Our proposal is that Th1 and Th2 cells represent mutually suppressing classes of T cells.8 Thus, if either class becomes dominant in the T cell response to a particular peptide, if suppresses the response of the other class. According to this proposal, tolerance is not do so much to the absence of a T cell response but to the dominance Th2 cells in that response. A number of different findings seem to point in this direction. It has long been known that antibody production and delayed hypersensitivity appear to be mutually exclusive. Recently, Sanderson has shown that IL-4, a product of Th2 cells that is required for most antibody responses, inhibits the clustering of lymphocytes that occurs in response to PMA and calcium ionophore.9 LaRosa and coworkers have shown that the infiltration that occurs in NOD mice made resistant to the development of diabetes by the injection of complete Freund's adjuvant (CFA) has a significantly higher content of IL-4-producing cells than the infiltrate of uninjected mice.10 All of these findings suggest that IL-4 suppresses the production of interferon and IL-2 by Th1 cells.
Our proposal that IL-4 inhibits the production of interferon should be easily testable. If this hypothesis should be confirmed, than the following model of tolerance to tissue-specific self-peptides would seem likely.
The Proposed Model
Th1 and Th2 cells are mutually suppressing. Thus, one or the other cell population tends to become dominant in the T cell response to a particular peptide. The outcome depends on the dose of antigen and the manner in which it is presented. In a normal individual not susceptible to diabetes, the response to self peptides is dominated by Th2 cells. This is probably also true with viral and bacterial antigens. The production of IL-4 by Th2 cells enables the animal to make a quick antibody response that is essential to resistance to the microbial antigens. At the same time damaging autoimmune DTH to self peptides is avoided; there is also relatively little autoantibody production to self peptides, because most of these are too small to induce such a response. Antibody responses to the larger protein MHC antigens are avoided because T cells specific for these antigens are deleted by the negative selection in the thymus.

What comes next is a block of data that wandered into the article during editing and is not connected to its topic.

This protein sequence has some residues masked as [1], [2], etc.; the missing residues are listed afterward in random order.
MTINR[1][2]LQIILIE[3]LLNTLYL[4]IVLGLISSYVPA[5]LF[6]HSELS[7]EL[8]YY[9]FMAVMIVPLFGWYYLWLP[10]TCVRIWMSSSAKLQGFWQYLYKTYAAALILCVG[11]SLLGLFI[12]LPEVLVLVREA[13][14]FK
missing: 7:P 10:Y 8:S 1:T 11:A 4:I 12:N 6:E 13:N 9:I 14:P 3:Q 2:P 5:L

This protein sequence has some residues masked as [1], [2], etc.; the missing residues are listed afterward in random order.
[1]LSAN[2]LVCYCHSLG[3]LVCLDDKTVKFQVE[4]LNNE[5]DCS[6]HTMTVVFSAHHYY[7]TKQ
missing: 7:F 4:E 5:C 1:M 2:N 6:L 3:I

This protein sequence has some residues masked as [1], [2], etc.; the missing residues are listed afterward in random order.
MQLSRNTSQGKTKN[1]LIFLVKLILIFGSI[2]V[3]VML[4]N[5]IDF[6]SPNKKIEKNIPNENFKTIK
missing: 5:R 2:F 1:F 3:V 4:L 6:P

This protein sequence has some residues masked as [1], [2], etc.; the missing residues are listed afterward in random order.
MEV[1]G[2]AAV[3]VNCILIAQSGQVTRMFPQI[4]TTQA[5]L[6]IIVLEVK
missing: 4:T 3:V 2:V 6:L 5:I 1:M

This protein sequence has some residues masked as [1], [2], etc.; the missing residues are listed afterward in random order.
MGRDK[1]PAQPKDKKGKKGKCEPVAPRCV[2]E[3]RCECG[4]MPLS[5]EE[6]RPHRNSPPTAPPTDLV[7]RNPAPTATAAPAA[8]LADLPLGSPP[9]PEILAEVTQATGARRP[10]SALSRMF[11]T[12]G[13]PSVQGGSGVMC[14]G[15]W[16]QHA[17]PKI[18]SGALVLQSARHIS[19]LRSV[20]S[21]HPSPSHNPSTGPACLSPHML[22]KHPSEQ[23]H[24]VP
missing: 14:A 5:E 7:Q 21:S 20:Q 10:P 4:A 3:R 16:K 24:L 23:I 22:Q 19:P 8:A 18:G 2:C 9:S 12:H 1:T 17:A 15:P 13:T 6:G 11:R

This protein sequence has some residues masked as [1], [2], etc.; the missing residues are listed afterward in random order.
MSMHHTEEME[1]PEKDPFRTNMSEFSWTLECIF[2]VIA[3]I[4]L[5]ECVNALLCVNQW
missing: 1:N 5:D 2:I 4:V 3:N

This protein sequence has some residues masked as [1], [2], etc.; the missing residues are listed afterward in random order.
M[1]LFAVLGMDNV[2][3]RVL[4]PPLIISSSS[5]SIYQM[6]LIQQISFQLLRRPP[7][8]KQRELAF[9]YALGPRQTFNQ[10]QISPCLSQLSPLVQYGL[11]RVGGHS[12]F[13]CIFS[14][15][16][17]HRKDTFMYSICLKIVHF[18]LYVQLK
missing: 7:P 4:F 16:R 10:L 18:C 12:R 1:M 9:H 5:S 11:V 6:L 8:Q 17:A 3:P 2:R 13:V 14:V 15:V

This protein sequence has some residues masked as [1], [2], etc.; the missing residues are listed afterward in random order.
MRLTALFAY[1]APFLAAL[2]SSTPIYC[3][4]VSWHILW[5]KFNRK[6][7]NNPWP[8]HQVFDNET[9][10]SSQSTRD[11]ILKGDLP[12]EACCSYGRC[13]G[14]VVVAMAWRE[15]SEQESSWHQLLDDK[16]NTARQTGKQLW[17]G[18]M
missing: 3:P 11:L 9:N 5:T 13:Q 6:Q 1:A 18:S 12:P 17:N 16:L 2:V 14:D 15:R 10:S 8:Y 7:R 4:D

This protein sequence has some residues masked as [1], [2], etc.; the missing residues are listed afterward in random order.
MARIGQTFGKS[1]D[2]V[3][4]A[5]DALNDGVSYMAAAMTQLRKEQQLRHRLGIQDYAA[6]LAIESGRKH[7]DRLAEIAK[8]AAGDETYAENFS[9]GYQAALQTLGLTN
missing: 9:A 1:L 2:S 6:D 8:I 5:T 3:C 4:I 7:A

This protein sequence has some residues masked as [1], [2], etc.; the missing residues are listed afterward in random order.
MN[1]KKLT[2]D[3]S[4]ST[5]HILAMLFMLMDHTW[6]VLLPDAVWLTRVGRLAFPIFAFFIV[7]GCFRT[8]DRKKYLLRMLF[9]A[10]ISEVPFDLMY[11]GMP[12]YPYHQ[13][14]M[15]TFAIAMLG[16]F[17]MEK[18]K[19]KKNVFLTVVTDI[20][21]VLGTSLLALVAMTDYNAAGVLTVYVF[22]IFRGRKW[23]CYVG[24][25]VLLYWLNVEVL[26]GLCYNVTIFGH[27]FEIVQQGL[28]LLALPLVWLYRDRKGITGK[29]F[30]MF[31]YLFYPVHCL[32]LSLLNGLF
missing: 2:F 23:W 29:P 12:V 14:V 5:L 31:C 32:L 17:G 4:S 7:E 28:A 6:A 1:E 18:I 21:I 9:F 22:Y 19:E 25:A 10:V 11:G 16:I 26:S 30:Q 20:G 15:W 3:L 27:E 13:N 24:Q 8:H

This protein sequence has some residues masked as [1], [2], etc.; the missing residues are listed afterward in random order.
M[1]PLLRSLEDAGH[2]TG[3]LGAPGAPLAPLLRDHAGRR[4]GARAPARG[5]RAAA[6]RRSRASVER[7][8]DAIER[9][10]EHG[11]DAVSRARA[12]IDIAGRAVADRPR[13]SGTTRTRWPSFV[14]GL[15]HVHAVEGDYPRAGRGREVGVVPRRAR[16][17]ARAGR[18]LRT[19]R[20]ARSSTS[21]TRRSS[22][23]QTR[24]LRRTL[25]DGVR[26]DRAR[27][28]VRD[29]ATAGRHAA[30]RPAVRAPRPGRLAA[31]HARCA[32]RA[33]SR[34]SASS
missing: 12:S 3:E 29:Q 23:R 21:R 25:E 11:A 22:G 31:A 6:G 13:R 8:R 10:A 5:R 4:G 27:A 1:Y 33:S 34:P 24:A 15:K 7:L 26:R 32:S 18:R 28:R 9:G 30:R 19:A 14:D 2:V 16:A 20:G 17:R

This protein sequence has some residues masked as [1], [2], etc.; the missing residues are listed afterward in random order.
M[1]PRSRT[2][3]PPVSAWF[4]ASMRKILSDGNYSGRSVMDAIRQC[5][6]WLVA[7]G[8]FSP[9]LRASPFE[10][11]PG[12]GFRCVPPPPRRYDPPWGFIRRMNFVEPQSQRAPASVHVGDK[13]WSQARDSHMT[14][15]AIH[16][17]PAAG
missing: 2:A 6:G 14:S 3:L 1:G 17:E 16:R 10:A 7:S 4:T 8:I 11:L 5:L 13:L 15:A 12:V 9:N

In an individual susceptible to diabetes, the specific clones of Th2 cells that are needed to induce tolerance to certain self peptides (eg, islet cell peptides) are deleted in the thymus or blocked from leaving because of a cross-reaction with a particular MHC class II antigen. In the absence of these specific Th2 cells, the specific clone of Th1 cells is free to expand and produce interferon, which activates the inflammatory macrophages that kill the islet cells by some nonspecific process.
A number of predictions of the model or easily testable. Already mentioned is inhibition of IL-2 and interferon by IL-4. IL-4 injected along with islet transplants and diabetic NOD mice should inhibit the recurrence of diabetes. Anti-II-4 given to NOD mice made diabetes resistant by the injection of CFA should develop diabetes anyway. The lymphocytic infiltration around cultured graphs in tolerant animals should be relatively rich in Th2 cells.
The model also has the advantage of explaining a puzzling phenomenon that has been known for some time. This is the apparent mutual exclusion of antibody production and delayed hypersensitivity. If IL-4 is suppresses for Th1 cells, than this means that the helper factor required for antibody production is paradoxically suppressing the development of delayed hypersensitivity. The only explanation for such a strange behavior is that this action has some benefit to the organism, such as preventing the development of autoimmunity. The recent demonstration that anti-IL-4 can blocked the development of tolerance supports this proposal.11
Reference List - links to PubMed available in Reference List.